Is there another side to Danto, a Dr. Jekyl to Mr. Hyde?  (Remember our previous reference to Danto's characterizing Cezanne as monstrous.) Is Danto deconstructing himself a bit?  Note, on another but related point, that Danto's theory entirely erases the importance of the senses from the constitution and meaning of art.  For him, that two paintings look exactly the same to the sense of sight means nothing as to the meaning of each, or even as to whether one is art or one is not. (Of course, as I have said, this depends on the sense of sight being reduced to something totally denuded of meaning.) Danto insists that art must be embodied, but it does not really matter how it is embodied.  The body practically disappears.  Danto even disappears our own bodies when he says that "we are systems of representations" (204) and that his view is an expansion of Peirce's that man is the sum total of his language and that we are just signs (205)  And yet the other side of Danto takes up a portrait of a woman whose body is object of concentrated sensuous apprehension, and which portrait shows her as seen through a deep and compassionate love.  Could it be that Rembrandt in looking at his partner saw her with a certain aura, the aura that compassionate love gives, and then was able to capture that in his painting?  But that would mean that a non-art object, a "mere thing" in Danto's language, was not a mere thing at all, but rather something rich in meaning.  Could it even be said that Rembrandt saw something aesthetically powerful in looking at his partner while painting her, that he was able to see her as Bathsheba, and hence that the aesthetic predicates of art are applicable to non-art things too under some circumstances?  Could it be that the commonplace can be transfigured in perception and not just in being represented in art?  Is there perhaps no strong cut-off point between what the artist sees as he paints and what he paints as he looks?  For Danto, sensation is denuded, stripped of all of its imaginative and cognitive power, something merely passive.  But that can't be!  Perhaps Danto's interpretation of the way Lichtenstein's interpretation of the way Cezanne saw his wife is Danto's own nightmare of what art becomes when sensation is stripped of emotional power and aesthetic presence per his own theory. 

When Danto comes to discuss style he sees is as a matter of the relationship between the representation and the person who makes the representation and notes that, as with rhetoric, the representation does not "penetrate the content." He then recognizes that "only in an act of ruthless but necessary abstraction can we sunder style from substance" (198) which is so telling since ruthless abstraction is precisely what Cezanne, and even more, Lichtenstein has done.  Danto goes on to explain the difference between style and manner as being one in which the former is a gift, coming from a person's character, and a "basic action," but the later is by knowledge or art, except that, ironically, the first is characteristic of art and the second is not.  The distinction is fine.  But the problem is, going back to Goodman's example of Hiroshige, that one cannot tell which is the master and which has style when you are talking about two paintings that are indiscernible.  I am not talking about "nearly indiscernible" since there are monochrome paintings that are masterpieces of style and subtlety (for instance all-white paintings by Robert Ryman) as well as ones that are boring, trite, and mannered.  Near-indiscernability tells us much more about style than actual indiscernability.  The fact that a replication of a work of great style does not itself usually have style is because of the subtleties that the work of great art has that it does not. (This should be obvious, a touchstone fact without which we cannot do philosophy of art.)  If the replication is really good (as in a good digital image of a Rembrandt) it is just false that it does not have style and only shows style, as Danto would have it. (204)  Rather, it just operates as one way of seeing the original Rembrandt with the very style qualities that Rembrandt himself put into that work.  If the painting disappeared but the exact digital rendering of it did not we would not have lost Rembrandt's style.  It would still be possible to fall in love with the painting just as we can fall in love with Greek works of which we only have Roman copies.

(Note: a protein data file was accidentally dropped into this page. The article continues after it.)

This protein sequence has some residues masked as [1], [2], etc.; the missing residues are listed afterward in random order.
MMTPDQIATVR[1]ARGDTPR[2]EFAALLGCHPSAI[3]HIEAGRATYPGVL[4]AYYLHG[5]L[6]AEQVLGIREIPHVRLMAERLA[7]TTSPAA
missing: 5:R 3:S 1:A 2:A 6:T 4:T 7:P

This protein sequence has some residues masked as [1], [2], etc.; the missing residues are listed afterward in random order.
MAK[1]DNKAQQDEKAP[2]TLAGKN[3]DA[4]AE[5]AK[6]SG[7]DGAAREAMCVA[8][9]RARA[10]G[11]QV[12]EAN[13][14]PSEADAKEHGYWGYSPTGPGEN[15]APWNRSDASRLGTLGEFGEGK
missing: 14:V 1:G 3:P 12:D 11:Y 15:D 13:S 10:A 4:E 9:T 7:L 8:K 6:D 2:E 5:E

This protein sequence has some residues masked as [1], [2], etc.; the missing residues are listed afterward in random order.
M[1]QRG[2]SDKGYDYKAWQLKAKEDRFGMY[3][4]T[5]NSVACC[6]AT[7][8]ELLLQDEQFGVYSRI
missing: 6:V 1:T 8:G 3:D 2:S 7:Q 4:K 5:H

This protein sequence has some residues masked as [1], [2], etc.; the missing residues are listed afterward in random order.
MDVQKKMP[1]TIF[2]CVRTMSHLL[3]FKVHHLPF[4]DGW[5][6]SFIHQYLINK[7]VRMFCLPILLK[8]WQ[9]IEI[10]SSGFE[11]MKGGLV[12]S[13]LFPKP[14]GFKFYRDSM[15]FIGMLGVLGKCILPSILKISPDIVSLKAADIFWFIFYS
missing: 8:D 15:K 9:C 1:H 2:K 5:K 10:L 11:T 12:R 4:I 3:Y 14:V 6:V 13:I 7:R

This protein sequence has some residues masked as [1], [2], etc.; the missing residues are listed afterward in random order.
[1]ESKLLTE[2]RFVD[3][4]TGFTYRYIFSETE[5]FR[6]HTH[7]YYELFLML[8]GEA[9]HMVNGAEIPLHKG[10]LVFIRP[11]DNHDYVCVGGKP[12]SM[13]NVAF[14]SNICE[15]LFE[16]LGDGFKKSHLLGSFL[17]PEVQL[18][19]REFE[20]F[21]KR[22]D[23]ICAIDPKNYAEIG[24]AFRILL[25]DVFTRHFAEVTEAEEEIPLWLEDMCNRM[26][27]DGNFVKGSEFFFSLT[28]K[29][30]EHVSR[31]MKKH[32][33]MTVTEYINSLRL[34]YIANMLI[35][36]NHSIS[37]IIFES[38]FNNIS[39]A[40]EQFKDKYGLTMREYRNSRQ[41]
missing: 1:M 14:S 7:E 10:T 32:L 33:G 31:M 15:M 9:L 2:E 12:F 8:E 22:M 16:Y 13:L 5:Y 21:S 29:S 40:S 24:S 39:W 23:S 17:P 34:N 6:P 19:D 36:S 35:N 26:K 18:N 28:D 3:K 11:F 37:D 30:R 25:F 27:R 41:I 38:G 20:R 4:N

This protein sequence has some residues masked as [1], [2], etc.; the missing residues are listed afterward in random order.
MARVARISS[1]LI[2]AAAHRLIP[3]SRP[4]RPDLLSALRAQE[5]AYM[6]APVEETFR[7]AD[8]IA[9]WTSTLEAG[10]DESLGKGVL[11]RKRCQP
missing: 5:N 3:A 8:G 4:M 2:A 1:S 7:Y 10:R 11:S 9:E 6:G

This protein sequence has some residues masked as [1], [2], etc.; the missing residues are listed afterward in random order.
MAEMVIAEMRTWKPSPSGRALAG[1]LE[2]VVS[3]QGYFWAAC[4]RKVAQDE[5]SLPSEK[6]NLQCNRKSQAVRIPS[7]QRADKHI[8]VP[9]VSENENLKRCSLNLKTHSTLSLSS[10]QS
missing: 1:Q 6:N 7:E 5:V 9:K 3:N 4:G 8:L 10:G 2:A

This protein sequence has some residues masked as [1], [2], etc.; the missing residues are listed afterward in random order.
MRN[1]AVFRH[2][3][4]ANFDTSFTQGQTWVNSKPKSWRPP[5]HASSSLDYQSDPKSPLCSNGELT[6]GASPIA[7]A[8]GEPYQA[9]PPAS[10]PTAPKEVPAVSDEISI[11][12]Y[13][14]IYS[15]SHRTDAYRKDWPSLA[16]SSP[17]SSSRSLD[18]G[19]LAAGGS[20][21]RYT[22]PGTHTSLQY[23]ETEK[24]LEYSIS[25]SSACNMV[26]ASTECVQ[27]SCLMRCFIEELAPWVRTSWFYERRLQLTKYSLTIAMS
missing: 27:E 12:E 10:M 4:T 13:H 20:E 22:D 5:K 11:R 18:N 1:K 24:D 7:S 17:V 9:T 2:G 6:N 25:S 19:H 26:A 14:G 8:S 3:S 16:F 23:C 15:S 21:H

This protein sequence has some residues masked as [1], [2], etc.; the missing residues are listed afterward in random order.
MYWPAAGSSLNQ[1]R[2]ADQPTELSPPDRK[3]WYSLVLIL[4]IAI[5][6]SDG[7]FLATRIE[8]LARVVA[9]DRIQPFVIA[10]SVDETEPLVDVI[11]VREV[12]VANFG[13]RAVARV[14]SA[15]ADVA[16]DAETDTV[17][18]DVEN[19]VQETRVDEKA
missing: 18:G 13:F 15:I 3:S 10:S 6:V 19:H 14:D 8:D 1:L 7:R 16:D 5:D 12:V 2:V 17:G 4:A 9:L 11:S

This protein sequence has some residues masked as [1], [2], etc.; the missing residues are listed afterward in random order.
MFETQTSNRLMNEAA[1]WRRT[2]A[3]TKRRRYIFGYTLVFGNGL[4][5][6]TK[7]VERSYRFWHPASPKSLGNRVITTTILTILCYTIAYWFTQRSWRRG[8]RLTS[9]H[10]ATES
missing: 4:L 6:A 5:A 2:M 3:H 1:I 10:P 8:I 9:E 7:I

Danto ends his book by saying that Brillo Box does what artworks have always done, externalize "a way of viewing the world, expressing the interior of a cultural period, offering itself as a mirror to catch the conscience of our kings."  The last comment is a reference to Shakespeare, whose Freud-like imitation theory Danto accepts while vigorously rejecting Plato's.  But again, if art does externalize a way of viewing a world then the way of viewing the world can trace aesthetic properties in the world.  (I have no problem with Danto's idea that there is both an outward and an inward side of personality and of cultural periods.)  The expression of the cultural period can already be there in the models portrayed and the way they are seen, which would mean, to use Heidegger's language, that the thingly nature of the thing and the equipmental nature of equipment is unconcealed when truth happens in the great work of art.  So, it turns out that they two philosophers are much closer than we previously thought, although only if the body and the aesthetics of the everyday are brought back along with the continuities between art and life that can be found in the creative process itself. 

Interested in learning more?  See my book:  Thomas Leddy The Extraordinary in the Ordinary:  The Aesthetics of Everyday Life.  Broadview Press, 2012.  Available at Amazon in paperback, and an electronic version at google where you can also find most of the first 47 pages including the table of contents.  You can also buy it fro  Broadview. 




No comments: